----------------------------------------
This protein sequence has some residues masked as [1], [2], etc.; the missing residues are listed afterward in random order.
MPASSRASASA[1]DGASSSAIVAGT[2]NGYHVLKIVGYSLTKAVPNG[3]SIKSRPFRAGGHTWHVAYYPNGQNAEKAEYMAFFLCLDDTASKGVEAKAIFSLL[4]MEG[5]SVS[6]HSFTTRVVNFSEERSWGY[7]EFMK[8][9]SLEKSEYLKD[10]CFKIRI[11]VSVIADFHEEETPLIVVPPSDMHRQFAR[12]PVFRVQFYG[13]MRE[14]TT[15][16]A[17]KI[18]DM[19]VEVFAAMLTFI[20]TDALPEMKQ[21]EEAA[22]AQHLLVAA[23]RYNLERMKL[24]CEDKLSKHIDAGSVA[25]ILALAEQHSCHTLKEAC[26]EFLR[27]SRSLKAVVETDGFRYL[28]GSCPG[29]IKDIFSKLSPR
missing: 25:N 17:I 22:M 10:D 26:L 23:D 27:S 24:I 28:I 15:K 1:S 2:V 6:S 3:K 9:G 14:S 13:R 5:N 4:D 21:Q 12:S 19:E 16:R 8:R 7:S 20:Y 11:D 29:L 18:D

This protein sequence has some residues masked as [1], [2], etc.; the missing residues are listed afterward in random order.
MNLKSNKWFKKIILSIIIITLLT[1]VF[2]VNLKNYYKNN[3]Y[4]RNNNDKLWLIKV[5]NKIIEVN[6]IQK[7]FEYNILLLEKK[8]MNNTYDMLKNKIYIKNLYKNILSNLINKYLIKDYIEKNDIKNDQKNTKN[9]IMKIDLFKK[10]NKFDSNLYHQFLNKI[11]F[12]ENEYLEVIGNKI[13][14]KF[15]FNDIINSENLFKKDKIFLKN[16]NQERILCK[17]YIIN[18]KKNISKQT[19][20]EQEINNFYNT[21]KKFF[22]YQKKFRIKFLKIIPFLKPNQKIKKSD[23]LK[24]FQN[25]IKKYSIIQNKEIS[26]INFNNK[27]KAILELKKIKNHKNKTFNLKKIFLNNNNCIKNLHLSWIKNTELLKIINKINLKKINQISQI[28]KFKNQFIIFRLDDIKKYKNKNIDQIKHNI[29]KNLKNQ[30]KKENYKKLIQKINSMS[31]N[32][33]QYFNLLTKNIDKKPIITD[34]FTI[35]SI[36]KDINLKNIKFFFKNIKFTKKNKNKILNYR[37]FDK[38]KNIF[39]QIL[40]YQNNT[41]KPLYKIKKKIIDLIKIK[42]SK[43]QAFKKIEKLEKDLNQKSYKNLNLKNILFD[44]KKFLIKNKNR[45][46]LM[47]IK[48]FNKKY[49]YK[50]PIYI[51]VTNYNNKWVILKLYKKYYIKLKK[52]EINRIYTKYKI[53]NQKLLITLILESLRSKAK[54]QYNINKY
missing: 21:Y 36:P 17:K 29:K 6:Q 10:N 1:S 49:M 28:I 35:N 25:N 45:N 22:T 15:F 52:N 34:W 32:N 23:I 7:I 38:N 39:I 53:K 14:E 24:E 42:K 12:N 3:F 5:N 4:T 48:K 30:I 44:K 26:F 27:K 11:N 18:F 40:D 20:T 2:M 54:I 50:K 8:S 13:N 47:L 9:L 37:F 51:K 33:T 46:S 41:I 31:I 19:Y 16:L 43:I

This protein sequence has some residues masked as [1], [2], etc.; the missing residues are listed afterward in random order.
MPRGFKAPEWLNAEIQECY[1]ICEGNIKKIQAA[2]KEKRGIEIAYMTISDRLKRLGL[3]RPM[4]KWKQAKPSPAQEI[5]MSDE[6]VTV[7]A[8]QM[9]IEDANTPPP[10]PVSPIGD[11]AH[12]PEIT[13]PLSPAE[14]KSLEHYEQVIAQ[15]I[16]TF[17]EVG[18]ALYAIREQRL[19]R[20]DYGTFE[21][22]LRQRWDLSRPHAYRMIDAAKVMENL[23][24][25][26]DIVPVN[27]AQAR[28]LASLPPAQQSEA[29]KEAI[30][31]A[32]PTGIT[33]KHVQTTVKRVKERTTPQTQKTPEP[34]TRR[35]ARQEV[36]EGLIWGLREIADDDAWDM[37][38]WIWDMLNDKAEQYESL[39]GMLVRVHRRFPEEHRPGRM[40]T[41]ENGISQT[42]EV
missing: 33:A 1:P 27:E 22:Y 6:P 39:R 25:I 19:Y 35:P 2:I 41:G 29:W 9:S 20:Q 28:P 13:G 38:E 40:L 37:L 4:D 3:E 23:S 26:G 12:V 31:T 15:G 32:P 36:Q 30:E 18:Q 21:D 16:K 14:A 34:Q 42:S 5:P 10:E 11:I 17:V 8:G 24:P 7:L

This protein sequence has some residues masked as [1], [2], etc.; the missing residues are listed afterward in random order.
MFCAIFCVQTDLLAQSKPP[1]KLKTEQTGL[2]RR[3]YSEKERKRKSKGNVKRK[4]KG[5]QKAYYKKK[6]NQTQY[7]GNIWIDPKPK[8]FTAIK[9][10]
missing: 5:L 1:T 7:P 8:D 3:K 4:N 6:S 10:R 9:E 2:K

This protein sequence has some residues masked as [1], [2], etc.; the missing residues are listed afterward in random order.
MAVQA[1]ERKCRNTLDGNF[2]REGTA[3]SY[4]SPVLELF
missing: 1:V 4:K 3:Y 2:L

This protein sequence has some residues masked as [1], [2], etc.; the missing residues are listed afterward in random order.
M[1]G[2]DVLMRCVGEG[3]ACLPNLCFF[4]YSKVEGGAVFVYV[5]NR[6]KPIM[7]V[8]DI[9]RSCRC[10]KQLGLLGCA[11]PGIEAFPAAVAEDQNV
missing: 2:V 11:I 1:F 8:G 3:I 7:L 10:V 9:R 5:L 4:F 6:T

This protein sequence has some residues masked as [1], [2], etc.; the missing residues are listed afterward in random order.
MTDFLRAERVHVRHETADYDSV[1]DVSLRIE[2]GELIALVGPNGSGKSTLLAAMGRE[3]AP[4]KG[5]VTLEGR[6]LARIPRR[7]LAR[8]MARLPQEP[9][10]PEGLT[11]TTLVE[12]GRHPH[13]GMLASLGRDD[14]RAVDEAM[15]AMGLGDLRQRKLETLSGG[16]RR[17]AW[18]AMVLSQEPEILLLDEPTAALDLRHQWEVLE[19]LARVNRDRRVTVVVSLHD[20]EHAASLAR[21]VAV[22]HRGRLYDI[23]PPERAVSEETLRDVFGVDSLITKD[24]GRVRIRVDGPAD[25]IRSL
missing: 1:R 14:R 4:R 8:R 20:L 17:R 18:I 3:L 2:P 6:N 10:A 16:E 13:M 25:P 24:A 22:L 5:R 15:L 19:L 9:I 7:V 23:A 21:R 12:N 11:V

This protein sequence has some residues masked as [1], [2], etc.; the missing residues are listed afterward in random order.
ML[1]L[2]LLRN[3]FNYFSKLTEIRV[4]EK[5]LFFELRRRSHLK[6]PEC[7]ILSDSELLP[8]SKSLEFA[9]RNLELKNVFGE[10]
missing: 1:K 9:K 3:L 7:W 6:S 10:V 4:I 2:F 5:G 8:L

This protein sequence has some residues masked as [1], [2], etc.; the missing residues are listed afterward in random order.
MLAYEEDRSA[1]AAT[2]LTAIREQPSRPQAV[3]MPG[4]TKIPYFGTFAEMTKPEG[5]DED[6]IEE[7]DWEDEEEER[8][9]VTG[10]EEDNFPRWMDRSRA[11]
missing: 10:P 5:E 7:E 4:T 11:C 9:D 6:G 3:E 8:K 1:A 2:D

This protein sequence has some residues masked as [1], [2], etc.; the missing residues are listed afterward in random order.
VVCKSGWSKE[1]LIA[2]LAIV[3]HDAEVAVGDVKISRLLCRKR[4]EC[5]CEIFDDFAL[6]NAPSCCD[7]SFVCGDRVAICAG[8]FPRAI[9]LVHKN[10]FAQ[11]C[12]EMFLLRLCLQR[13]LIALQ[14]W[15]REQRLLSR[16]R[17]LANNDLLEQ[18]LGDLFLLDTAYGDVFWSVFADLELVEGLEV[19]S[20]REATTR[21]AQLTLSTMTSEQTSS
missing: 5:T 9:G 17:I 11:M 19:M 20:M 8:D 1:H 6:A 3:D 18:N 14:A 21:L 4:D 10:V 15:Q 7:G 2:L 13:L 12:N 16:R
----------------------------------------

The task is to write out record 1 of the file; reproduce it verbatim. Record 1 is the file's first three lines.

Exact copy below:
This protein sequence has some residues masked as [1], [2], etc.; the missing residues are listed afterward in random order.
MPASSRASASA[1]DGASSSAIVAGT[2]NGYHVLKIVGYSLTKAVPNG[3]SIKSRPFRAGGHTWHVAYYPNGQNAEKAEYMAFFLCLDDTASKGVEAKAIFSLL[4]MEG[5]SVS[6]HSFTTRVVNFSEERSWGY[7]EFMK[8][9]SLEKSEYLKD[10]CFKIRI[11]VSVIADFHEEETPLIVVPPSDMHRQFAR[12]PVFRVQFYG[13]MRE[14]TT[15][16]A[17]KI[18]DM[19]VEVFAAMLTFI[20]TDALPEMKQ[21]EEAA[22]AQHLLVAA[23]RYNLERMKL[24]CEDKLSKHIDAGSVA[25]ILALAEQHSCHTLKEAC[26]EFLR[27]SRSLKAVVETDGFRYL[28]GSCPG[29]IKDIFSKLSPR
missing: 25:N 17:I 22:M 10:D 26:L 23:D 27:S 24:I 28:I 15:K 1:S 2:V 6:S 3:K 9:G 14:S 13:R 5:N 4:D 21:Q 12:S 19:E 16:R 8:R 7:S 20:Y 11:D 29:L 18:D